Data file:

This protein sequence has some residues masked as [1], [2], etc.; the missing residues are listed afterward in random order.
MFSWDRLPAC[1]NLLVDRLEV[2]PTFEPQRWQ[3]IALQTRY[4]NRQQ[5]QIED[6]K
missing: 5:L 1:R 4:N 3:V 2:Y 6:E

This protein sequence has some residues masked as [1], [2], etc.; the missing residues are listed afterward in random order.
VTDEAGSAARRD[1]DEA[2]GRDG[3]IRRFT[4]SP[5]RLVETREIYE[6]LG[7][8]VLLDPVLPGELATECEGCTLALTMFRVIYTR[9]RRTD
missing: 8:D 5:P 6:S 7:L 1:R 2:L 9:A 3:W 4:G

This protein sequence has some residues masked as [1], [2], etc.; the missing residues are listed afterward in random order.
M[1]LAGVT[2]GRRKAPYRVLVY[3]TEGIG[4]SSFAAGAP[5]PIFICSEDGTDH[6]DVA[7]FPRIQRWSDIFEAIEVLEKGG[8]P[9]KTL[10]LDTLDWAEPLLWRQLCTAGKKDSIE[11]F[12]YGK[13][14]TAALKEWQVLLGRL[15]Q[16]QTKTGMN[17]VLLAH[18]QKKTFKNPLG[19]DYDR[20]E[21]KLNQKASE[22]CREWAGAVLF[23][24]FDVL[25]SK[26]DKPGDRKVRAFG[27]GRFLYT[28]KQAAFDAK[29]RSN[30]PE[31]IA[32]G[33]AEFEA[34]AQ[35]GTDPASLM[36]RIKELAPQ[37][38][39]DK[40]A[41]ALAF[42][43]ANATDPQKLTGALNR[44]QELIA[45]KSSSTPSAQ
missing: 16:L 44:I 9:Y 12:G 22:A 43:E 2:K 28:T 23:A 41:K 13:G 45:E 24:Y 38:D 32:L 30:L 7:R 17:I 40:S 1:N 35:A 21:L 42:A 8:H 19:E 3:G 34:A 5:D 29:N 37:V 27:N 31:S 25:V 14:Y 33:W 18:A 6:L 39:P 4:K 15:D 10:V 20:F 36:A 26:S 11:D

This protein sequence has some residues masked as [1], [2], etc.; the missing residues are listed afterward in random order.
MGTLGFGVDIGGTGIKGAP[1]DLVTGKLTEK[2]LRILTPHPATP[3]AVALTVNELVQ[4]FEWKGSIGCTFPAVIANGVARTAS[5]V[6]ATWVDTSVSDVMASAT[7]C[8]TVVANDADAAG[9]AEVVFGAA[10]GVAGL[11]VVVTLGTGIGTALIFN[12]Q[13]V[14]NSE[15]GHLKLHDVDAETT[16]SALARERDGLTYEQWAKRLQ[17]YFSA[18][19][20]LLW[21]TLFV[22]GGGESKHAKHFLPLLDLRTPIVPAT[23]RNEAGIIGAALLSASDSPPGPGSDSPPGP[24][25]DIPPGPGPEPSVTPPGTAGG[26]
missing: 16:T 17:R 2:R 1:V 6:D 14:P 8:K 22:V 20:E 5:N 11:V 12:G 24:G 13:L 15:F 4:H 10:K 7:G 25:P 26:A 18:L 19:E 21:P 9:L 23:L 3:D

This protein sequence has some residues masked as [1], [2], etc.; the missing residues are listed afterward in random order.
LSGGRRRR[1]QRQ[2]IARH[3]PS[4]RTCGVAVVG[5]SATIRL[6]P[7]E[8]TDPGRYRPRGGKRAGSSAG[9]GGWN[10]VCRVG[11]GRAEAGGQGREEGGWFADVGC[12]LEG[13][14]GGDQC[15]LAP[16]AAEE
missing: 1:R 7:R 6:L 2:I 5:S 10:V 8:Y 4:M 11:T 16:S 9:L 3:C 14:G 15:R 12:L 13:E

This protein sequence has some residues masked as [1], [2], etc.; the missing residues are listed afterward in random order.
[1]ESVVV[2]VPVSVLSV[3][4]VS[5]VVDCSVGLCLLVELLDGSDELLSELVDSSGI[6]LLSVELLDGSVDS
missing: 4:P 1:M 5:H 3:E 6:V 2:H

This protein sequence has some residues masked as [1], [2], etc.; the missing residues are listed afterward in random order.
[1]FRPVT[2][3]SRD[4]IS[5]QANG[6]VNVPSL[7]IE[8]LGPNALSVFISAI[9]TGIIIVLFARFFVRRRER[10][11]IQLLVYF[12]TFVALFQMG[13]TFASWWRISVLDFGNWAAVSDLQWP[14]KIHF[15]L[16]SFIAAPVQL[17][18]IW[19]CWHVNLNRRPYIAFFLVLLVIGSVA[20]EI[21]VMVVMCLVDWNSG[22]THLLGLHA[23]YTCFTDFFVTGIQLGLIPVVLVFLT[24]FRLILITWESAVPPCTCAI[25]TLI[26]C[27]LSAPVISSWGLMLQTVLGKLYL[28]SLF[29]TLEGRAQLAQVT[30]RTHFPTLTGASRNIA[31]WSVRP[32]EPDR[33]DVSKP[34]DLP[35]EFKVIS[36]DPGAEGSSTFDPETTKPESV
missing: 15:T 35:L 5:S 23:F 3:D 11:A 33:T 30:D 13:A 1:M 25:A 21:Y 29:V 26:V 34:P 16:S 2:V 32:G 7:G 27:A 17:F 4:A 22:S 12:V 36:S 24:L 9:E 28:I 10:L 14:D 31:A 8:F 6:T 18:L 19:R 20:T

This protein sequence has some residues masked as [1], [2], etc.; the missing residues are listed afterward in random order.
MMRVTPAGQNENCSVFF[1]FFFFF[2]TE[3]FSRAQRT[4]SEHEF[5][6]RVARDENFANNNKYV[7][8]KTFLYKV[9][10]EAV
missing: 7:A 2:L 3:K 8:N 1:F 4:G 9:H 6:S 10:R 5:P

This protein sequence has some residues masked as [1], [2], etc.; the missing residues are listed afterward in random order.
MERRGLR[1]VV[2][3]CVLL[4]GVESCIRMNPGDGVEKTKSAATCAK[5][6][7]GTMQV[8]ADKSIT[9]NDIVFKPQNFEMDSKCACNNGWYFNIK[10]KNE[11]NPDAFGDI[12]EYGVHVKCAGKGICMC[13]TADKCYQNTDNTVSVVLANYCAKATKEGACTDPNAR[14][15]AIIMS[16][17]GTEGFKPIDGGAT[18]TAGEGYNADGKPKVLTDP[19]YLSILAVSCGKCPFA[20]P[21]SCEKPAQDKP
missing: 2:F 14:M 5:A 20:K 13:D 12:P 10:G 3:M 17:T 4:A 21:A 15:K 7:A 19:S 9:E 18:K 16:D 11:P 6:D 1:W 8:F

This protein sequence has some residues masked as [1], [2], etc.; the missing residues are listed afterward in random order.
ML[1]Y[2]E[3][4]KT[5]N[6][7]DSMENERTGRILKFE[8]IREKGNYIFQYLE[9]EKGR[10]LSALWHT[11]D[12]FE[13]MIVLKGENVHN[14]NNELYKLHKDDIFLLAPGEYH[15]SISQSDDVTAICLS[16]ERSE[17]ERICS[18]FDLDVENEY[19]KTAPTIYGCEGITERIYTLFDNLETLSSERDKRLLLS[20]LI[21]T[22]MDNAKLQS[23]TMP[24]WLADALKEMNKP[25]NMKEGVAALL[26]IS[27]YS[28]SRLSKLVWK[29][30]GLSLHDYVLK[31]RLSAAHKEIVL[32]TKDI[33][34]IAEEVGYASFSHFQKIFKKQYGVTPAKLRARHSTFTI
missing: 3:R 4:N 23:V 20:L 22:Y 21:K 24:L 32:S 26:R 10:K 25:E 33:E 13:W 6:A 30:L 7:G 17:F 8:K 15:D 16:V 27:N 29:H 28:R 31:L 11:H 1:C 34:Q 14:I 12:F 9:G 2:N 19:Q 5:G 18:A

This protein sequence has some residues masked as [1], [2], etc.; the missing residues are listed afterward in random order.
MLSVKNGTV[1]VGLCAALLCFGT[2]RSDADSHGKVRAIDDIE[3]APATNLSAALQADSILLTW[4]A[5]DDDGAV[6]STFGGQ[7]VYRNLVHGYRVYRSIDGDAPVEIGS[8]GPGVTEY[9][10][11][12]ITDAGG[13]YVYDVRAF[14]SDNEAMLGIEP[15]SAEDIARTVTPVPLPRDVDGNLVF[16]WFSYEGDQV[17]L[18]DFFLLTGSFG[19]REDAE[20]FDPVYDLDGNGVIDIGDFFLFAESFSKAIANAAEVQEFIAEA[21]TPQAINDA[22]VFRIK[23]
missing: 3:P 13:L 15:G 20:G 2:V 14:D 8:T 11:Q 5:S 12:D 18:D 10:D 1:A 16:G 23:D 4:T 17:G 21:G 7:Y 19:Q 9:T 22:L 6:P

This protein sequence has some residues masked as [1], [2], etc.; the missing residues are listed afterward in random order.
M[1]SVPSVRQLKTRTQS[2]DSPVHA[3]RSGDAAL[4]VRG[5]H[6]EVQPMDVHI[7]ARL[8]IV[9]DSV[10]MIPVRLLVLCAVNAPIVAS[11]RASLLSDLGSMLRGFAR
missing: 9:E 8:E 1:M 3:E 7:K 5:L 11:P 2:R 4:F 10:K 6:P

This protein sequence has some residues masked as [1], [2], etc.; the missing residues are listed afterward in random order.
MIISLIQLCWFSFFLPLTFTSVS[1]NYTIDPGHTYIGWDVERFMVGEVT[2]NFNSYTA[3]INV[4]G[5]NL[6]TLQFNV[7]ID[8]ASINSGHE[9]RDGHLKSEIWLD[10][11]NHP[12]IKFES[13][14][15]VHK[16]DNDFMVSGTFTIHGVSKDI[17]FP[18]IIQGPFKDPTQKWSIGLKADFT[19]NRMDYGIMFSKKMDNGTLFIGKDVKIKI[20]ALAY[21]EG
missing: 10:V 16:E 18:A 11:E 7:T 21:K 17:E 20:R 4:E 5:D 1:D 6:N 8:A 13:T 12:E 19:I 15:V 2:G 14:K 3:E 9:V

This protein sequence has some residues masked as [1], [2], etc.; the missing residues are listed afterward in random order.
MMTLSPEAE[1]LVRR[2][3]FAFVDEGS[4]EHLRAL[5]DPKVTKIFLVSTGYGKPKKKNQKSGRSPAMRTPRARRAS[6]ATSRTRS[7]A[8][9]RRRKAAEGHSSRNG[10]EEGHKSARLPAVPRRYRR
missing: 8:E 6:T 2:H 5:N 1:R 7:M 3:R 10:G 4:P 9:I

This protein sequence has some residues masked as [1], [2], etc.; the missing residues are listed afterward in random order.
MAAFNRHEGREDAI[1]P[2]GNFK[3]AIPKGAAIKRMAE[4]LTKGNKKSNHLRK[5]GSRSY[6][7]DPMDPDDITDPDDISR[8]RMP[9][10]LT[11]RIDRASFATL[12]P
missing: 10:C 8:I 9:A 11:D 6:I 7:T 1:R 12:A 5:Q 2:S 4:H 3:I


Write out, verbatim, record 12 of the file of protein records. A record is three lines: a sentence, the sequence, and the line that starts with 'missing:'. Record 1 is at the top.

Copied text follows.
This protein sequence has some residues masked as [1], [2], etc.; the missing residues are listed afterward in random order.
M[1]SVPSVRQLKTRTQS[2]DSPVHA[3]RSGDAAL[4]VRG[5]H[6]EVQPMDVHI[7]ARL[8]IV[9]DSV[10]MIPVRLLVLCAVNAPIVAS[11]RASLLSDLGSMLRGFAR
missing: 9:E 8:E 1:M 3:E 7:K 5:L 11:P 2:R 4:F 10:K 6:P